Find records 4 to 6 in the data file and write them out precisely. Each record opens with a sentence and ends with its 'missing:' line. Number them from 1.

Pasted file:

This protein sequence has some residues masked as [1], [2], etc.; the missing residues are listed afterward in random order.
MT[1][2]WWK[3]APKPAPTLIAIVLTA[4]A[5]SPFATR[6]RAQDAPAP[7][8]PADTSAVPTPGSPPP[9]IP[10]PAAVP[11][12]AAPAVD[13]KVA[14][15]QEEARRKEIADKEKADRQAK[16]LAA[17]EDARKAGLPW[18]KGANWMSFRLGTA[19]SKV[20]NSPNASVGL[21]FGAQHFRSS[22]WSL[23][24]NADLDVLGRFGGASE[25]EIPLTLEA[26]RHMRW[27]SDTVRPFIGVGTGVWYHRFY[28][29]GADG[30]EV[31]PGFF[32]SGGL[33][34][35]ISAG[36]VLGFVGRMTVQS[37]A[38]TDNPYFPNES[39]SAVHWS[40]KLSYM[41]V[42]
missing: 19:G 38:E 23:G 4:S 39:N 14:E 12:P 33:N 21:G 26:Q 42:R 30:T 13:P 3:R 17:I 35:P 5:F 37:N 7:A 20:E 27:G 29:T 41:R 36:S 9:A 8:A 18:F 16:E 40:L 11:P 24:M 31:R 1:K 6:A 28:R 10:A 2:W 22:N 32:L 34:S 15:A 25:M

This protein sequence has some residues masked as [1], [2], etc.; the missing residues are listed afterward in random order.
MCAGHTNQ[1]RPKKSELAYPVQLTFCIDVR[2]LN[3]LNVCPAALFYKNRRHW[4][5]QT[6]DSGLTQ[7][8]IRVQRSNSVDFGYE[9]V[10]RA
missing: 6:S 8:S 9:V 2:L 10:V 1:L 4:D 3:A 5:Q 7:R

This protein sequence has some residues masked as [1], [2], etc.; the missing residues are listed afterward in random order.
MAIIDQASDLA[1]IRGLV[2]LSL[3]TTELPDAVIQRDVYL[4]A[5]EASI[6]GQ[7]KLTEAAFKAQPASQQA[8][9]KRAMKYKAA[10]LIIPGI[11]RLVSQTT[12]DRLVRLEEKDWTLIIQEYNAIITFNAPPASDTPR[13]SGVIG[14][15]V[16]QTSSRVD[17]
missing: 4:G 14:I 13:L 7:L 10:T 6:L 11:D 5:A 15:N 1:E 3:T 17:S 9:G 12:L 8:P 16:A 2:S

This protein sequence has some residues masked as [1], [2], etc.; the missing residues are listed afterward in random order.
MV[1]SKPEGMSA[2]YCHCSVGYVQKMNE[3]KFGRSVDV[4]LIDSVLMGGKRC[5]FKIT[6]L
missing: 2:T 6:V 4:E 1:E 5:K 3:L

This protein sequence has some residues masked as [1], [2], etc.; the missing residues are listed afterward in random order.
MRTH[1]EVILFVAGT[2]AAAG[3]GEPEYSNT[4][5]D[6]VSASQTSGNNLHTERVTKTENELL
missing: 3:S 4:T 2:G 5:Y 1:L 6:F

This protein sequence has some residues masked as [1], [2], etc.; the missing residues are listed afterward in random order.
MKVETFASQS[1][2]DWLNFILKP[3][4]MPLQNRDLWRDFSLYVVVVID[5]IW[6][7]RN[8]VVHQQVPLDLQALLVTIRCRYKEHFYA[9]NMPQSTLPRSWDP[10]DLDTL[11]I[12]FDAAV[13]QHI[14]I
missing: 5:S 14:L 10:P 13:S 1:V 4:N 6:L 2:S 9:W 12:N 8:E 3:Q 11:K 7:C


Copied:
This protein sequence has some residues masked as [1], [2], etc.; the missing residues are listed afterward in random order.
MV[1]SKPEGMSA[2]YCHCSVGYVQKMNE[3]KFGRSVDV[4]LIDSVLMGGKRC[5]FKIT[6]L
missing: 2:T 6:V 4:E 1:E 5:K 3:L

This protein sequence has some residues masked as [1], [2], etc.; the missing residues are listed afterward in random order.
MRTH[1]EVILFVAGT[2]AAAG[3]GEPEYSNT[4][5]D[6]VSASQTSGNNLHTERVTKTENELL
missing: 3:S 4:T 2:G 5:Y 1:L 6:F

This protein sequence has some residues masked as [1], [2], etc.; the missing residues are listed afterward in random order.
MKVETFASQS[1][2]DWLNFILKP[3][4]MPLQNRDLWRDFSLYVVVVID[5]IW[6][7]RN[8]VVHQQVPLDLQALLVTIRCRYKEHFYA[9]NMPQSTLPRSWDP[10]DLDTL[11]I[12]FDAAV[13]QHI[14]I
missing: 5:S 14:L 10:P 13:S 1:V 4:N 6:L 2:S 9:W 12:N 8:E 3:Q 11:K 7:C